After dozens in Buffalo died from overdoses linked to a lethal mixture of heroin and the drug fentanyl; Pennsylvania State Police reported at least three died from heroin-related deaths in Bradford County in a three-day time span this past weekend.

PA authorities suspect the deaths could also be linked to a heroin-fentanyl mixture, but are still investigating. Officials say at this time it is unknown if the heroin currently circulating the Pennsylvania County is laced with fentanyl.

Truth Pharm, a non-profit organization working against the heroin epidemic in Broome County, said it has received at least three reports of overdoses in the area since February 6th.

On Wednesday, Fox 40 spoke with a Broome County resident who believes the mixture is related to the death of her 22-year-old son.

Jenn Edwards-Carmichael, of Lisle, lost her son, Dajen Edwards, to overdose on February 6th. She believes the overdose was caused by more than just heroin, and that fentanyl was laced into it.

“I believe that as a mom, you cannot protect your children, you can just tell them what's out there," said Edwards-Carmichael, "And I would have never dreamed this."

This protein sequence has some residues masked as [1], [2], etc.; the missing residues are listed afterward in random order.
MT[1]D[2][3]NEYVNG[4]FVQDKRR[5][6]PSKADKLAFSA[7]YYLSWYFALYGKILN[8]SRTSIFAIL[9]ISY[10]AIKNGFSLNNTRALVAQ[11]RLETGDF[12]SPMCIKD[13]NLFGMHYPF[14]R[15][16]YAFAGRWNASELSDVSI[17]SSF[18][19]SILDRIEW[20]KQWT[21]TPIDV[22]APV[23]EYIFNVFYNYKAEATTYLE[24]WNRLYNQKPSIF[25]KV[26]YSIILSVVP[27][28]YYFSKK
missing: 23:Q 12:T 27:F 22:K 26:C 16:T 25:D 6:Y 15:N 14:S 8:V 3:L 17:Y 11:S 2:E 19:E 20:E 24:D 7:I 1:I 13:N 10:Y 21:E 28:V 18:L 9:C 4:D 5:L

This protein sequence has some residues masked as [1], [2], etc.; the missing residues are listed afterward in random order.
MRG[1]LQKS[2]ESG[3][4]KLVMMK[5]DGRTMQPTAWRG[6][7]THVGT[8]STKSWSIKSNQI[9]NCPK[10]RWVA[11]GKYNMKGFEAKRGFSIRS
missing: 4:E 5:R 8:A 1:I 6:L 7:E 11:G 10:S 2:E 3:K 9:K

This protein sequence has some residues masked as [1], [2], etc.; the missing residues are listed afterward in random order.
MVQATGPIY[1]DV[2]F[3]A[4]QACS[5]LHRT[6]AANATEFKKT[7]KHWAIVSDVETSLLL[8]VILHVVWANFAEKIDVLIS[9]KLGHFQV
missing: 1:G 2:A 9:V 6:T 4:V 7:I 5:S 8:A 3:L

Carmichael said she is waiting on a coroner's report for official results.

Broome County's Drug Task Force says while it hasn't personally noticed a spike in overdoses as of yet, it does note that there is a periodic trend of these mixes coming to the area.

“I think if it’s not already in the area, it’s certainly going to be coming to the area,” said Matt Cower, Detective Sgt. for Broome County Sheriff’s Office and SIU Task Force.

Cower said that the department has seen one fatal overdose in the Town of Chenango in the last week. There was also a non-fatal overdose in the Town of Union Tuesday night.

Authorities add that since narcan, a medication used to reverse the effects of opioids, is now available over the counter, it's harder for them to track all overdoses in the area.

In a written statement, Broome County District Attorney Steve Cornwell said there is reason to believe the fentanyl-laced heroin has made it to Broome County. He urges residents to seek long-term treatments to save a life, by reaching out to the Operation S.A.F.E. program at (607)-778-6119.